Brave Browser is undeniably first a commercial product, and second a privacy-centric web browser. The browser, however, which began with privacy in mind, soon began to enable users to allow advertising in exchange for payments with Simple Attention Tokens (BAT).
In case you don’t know BAT is Brave Browser’s very own cryptocurrency. At first, when BAT was introduced back in June 2018, I thought it was really odd but it looks weirder than my initial thoughts.
It was first discovered by a Twitter user cryptonator1337 who reported that “binance[.]us” redirects to “binance[.]us / en?” in the Brave web address. Just ref=35089877.
Brave injected its referral codes for several other top cryptocurrency websites like Coinbase, Ledger, and Trezor for example. On further digging, the website discovered that this functionality was recently added to the browser by Brave according to the report.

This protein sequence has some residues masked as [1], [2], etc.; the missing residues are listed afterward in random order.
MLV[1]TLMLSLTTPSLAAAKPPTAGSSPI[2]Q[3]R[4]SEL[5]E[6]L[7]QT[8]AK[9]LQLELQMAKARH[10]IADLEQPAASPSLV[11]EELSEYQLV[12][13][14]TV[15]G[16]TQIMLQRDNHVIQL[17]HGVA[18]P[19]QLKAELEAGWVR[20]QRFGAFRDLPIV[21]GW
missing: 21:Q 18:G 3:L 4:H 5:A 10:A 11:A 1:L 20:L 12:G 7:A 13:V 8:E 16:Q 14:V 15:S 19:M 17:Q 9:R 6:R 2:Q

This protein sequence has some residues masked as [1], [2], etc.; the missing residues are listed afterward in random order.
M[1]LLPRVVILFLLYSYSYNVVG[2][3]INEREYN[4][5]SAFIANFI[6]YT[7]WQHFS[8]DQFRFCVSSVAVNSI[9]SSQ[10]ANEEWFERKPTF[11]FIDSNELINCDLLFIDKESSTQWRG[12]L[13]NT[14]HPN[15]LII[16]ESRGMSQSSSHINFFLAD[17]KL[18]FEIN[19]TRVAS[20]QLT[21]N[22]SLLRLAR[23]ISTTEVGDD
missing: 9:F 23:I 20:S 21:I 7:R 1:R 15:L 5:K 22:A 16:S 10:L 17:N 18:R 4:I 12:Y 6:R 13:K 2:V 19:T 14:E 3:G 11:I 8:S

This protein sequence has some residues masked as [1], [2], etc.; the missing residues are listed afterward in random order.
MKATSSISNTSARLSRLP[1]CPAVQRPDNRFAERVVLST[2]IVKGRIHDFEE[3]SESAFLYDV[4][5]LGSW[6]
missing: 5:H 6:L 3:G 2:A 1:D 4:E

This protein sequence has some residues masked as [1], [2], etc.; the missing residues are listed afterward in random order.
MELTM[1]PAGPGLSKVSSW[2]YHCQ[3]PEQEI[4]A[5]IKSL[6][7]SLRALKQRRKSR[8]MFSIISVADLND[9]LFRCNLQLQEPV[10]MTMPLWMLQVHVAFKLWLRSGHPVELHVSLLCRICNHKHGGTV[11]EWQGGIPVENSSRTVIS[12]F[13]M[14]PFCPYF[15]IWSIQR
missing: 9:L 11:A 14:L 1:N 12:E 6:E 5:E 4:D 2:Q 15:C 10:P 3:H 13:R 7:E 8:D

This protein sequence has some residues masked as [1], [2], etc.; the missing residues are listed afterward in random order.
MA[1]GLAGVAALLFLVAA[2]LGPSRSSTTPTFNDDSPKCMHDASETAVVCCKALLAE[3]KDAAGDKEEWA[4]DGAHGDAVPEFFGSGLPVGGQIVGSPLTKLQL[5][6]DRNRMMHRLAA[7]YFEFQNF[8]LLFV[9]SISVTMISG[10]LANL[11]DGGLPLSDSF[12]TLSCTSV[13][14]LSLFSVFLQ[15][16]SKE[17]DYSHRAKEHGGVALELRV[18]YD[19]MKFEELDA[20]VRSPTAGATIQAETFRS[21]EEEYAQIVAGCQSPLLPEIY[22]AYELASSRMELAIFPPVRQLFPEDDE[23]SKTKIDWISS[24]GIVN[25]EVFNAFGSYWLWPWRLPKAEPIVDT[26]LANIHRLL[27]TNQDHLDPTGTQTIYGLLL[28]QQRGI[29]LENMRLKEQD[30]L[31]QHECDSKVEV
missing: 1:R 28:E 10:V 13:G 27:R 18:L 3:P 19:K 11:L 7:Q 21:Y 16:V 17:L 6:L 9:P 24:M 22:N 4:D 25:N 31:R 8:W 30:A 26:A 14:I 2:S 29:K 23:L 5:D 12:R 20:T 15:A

In response to the tweets and the ensuing backlash, Brave ‘s CEO said that he does not believe this practice is wrong. He points out in his tweet that the code identifies the browser, and not the user. That’s true but that’s not the problem anyway.
Brave clearly adds its referral codes to those websites that people visit organically and earn money. In addition, affiliate programs sometimes allow companies to view certain data about people using them.
Developers in Brave’s Github Repository suggest a toggle will turn the feature off. In addition, the toggle will be switched off by default from the next stable version, which will be made in the opt-in environment.